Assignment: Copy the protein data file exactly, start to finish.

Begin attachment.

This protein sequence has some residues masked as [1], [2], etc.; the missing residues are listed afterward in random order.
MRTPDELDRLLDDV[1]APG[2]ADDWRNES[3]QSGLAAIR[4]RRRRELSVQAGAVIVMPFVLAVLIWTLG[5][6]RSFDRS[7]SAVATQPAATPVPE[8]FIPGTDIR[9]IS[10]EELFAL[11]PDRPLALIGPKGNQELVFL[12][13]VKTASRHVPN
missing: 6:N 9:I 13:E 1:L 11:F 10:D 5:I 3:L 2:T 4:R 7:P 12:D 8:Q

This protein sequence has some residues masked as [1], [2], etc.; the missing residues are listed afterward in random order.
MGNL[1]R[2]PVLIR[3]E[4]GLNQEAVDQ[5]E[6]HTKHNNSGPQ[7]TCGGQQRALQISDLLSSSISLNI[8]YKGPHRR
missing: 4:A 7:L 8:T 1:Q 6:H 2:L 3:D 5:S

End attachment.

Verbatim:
This protein sequence has some residues masked as [1], [2], etc.; the missing residues are listed afterward in random order.
MRTPDELDRLLDDV[1]APG[2]ADDWRNES[3]QSGLAAIR[4]RRRRELSVQAGAVIVMPFVLAVLIWTLG[5][6]RSFDRS[7]SAVATQPAATPVPE[8]FIPGTDIR[9]IS[10]EELFAL[11]PDRPLALIGPKGNQELVFL[12][13]VKTASRHVPN
missing: 6:N 9:I 13:E 1:L 11:F 10:D 5:I 3:L 2:T 4:R 7:P 12:D 8:Q

This protein sequence has some residues masked as [1], [2], etc.; the missing residues are listed afterward in random order.
MGNL[1]R[2]PVLIR[3]E[4]GLNQEAVDQ[5]E[6]HTKHNNSGPQ[7]TCGGQQRALQISDLLSSSISLNI[8]YKGPHRR
missing: 4:A 7:L 8:T 1:Q 6:H 2:L 3:D 5:S